Tuesday, February 23, 2010

Moon Pie and a RC Cola

I don't know where I first heard of this very Southern combination.  I think it may have been at Bob Baumhower's Wings Restaurant  where they had a Blue Collar Combo on the menu.  It consisted of one wing, a Moon Pie and an RC Cola.   (For those that don't know RC stands for Royal Crown).

In my limited research I found out that some miners wanted something filling for a snack as they didn't get time for a proper lunch break; Mr. Earl Mitchell, Sr., a bakery salesman, took the challenge.  At the time the workers had taken to dipping graham crackers into jars of marshmallow fluff they could buy in the company store.   Mr. Mitchell took this idea and ran with it.  It became known as the workingman's lunch.  for 10 cents the worker could get a Moon Pie (the biggest snack on the rack) and a 10oz. RC Cola.  A Southern classic was born.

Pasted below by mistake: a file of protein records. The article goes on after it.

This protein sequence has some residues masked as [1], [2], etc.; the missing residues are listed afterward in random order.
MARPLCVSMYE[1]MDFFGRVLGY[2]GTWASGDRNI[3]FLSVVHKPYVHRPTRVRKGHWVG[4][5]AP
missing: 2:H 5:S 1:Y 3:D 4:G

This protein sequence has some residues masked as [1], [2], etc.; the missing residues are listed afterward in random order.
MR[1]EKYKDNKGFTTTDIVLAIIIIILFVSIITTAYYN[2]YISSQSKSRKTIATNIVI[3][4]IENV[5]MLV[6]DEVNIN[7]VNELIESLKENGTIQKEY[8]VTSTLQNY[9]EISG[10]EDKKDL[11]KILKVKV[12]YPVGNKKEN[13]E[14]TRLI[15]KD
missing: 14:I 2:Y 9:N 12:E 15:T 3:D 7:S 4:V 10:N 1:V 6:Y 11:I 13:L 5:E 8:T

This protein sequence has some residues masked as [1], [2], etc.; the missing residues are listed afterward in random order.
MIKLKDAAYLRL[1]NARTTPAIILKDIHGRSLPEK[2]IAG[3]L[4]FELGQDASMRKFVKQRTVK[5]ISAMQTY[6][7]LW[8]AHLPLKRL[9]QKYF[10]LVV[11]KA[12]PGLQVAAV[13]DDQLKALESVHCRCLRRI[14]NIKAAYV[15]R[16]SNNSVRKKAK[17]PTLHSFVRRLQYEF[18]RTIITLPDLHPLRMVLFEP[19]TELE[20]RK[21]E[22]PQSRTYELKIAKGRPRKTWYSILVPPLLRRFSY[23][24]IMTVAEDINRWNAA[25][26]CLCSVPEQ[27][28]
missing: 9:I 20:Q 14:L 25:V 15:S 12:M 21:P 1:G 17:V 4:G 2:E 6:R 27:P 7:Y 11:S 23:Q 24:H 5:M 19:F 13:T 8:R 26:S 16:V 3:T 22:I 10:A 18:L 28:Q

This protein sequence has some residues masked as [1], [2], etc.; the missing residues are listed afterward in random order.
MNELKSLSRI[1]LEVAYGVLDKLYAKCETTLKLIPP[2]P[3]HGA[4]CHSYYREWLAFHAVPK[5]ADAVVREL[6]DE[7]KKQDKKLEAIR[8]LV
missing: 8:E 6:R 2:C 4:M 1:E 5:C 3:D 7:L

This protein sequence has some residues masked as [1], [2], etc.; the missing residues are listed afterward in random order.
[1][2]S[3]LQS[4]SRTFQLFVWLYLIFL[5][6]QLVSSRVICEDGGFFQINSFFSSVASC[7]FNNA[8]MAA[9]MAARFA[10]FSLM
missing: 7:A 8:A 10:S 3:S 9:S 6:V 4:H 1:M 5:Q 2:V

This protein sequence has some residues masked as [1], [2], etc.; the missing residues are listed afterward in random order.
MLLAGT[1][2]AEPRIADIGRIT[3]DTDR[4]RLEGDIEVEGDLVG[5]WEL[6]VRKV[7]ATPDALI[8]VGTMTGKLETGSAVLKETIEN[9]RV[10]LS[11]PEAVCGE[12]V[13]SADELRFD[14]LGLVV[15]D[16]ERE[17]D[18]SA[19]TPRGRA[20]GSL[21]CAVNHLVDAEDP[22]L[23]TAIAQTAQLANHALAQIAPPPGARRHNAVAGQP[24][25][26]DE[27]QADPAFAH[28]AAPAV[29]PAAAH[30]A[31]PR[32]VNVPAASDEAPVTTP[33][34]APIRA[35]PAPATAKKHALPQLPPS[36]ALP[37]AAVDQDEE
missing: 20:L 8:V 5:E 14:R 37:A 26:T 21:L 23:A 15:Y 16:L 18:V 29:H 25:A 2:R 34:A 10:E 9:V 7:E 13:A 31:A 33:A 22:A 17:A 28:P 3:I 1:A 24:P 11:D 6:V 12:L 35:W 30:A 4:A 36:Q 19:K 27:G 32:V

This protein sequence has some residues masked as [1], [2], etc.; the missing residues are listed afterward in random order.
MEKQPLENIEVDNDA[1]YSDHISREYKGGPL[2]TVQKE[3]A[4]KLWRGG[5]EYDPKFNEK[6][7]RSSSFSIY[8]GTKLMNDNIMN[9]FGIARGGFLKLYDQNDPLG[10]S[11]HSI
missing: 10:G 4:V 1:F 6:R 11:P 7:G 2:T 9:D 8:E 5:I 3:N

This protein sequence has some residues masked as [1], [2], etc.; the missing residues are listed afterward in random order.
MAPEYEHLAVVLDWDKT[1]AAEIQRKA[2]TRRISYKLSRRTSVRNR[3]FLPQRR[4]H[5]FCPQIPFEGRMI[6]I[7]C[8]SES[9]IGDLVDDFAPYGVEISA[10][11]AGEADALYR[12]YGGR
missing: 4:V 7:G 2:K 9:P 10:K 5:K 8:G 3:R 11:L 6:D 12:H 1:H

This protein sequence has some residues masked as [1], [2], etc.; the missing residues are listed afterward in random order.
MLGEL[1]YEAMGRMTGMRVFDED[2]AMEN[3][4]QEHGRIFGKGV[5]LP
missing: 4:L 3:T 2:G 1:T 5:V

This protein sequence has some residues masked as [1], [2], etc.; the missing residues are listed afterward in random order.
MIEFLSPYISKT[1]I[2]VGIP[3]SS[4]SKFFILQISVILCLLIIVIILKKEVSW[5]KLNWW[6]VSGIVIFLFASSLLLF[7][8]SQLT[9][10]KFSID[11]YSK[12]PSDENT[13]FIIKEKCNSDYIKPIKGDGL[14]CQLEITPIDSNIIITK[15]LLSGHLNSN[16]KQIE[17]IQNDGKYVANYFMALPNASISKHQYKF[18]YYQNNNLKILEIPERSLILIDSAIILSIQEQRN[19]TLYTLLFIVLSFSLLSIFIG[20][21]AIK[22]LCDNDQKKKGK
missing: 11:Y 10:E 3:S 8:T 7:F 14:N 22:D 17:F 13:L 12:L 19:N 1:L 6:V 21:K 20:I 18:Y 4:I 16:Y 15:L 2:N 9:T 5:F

They are still made in Chattanooga, Tennessee and have a web presence at MoonPie.com and even a Facebook Fan Page.  You can actually buy the shirt to the left and it's definitely on my birthday short list this year.

If you've ever been to a Gulf Coast Mardi Gras you've no doubt caught a mini Moon Pie.  In the 70's parade floats used to use Cracker Jack's as throws but the sharp corners of the box became problematic and they looked for a softer snack and Moon Pie stepped in to fill that need.

I can't find RC Cola, though I used to drink it pretty regularly back in the day.  You can buy it from the Moon Pie shop in tubs, baskets and boxes for nostalgic friends and family members.

I still get a hankering for a Moon Pie now and then and it has to be chocolate or a banana. What's your favorite RC and Moon Pie memory, or your favorite Moon Pie product?  Let us know in the comments!

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Friday, February 19, 2010

Southern Word of the Week - I swannee

(inj.) Well, I swanee, I cannot believe he said that to you!
(inj.) I swannee, I didn't expect to see you here.

My dad used to say it to convey surprise.  I think he mostly did it in jest as most people don't say it anymore, but I'm sure his grandmother did use it sincerely.  It's almost disappeared except in old timers and people who talk about the Southern dialect.